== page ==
- Electoral Commission says 60% of voters cast their ballots
- One opposition candidate concedes defeat to Ouattara
Ivory Coast President Alassane Ouattara took the early lead in results from Sunday’s election, setting up the former economist for another five-year term ruling the world’s biggest cocoa producer.
Ouattara, 73, was ahead in 15 of the 16 municipalities that have been counted, news website Abidjan.net reported, citing the electoral commission. The incumbent received between 66.9 percent and 98.3 percent of the votes in the localities.
Top opposition candidate, Pascal Affi N’Guessan, who heads the former ruling Front Populaire Ivoirien, led in one municipality and was second in 12 others. Affi N’Guessan obtained 59.5 percent of the votes in the eastern town of Bongouanou, while Ouattara secured 38 percent.
The electoral commission said Monday about 60 percent of registered voters cast their ballots in the election. Ivorian civil society group Poeci, which has been monitoring the elections, said in an e-mailed statement it observed a turnout of about 53 percent. Both numbers are below the 84 percent that voted in 2010.
Sunday’s voting was the first since 2010, when former President Laurent Gbagbo refused to step down after losing to Ouattara. The violence that came after left about 3,000 people dead and the economy collapsed. Since taking power in 2011, Ouattara has focused on rebuilding the economy, pledging to spend about $25 billion until 2020 on infrastructure projects and boosting economic growth to about 10 percent annually.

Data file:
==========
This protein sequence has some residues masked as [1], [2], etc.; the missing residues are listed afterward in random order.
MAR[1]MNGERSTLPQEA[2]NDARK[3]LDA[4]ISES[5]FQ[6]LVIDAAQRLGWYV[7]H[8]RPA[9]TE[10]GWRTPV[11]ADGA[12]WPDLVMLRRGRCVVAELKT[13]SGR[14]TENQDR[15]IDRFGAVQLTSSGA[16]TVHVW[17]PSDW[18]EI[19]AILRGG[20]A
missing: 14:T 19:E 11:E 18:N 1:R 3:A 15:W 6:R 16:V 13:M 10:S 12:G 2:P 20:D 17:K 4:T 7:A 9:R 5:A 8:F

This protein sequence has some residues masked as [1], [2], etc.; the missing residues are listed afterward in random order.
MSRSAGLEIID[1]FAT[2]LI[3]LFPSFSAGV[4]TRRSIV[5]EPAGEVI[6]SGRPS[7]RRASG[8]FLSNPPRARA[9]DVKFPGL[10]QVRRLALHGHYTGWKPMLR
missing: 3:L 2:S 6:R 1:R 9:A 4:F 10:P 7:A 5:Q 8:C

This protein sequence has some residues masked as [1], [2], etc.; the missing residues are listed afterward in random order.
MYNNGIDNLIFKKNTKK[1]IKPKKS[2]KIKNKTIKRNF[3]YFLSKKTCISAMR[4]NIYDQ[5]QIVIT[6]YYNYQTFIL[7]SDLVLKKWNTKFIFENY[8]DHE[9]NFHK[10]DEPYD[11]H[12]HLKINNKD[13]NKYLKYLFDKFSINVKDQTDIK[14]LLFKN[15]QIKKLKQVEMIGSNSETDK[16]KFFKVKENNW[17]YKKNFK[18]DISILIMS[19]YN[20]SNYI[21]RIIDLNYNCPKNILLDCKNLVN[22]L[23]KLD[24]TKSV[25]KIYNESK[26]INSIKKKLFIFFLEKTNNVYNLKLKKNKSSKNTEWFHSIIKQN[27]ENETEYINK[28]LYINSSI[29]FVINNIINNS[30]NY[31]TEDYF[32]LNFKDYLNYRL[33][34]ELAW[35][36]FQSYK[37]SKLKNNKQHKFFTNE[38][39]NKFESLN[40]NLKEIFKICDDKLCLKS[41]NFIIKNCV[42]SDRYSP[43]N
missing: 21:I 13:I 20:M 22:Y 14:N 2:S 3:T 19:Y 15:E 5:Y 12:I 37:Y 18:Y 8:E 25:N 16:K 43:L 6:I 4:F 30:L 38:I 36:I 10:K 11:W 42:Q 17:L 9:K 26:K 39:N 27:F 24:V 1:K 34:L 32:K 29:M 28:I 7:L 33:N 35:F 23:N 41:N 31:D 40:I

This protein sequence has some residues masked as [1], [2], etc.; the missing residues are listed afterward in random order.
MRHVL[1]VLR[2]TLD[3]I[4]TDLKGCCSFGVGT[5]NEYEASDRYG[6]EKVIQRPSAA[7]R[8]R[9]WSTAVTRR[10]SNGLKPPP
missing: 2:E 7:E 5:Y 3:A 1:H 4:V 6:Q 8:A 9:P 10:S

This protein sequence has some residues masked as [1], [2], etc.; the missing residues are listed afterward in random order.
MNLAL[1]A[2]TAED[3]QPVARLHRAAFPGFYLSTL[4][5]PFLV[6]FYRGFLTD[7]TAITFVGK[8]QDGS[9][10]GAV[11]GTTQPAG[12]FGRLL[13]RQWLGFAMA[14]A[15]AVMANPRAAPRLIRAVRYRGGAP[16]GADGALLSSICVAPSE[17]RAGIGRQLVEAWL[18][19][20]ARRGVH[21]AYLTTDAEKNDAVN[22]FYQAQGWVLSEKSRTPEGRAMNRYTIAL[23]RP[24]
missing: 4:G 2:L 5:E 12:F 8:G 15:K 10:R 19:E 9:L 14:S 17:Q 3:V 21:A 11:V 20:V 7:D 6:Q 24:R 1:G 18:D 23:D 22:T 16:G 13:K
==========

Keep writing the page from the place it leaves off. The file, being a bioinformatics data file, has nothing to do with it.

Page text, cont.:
“As we’re coming out of the crisis, we couldn’t expect a high turnout,” Marie-Paule Kodjo, Poeci spokeswoman, said by phone from Abidjan. “However, the election was peaceful and Ivorians did go to vote. That’s a reasonable result.”
The vote “was peaceful, transparent, credible, and inclusive,” the U.S. Embassy in Abidjan said in an e-mailed statement.
The Ivorian opposition was fractured and three opposition leaders dropped out of the race before the vote because they alleged the vote wouldn’t be fair. Bertin Konan Kouadio, one of the six opposition candidates, acknowledged Ouattara as the winner on Monday.
“Based on the figures compiled by my representatives in the polling stations throughout the country, I recognize defeat and I congratulate Alassane Ouattara for his victory,” Kouadio said by phone.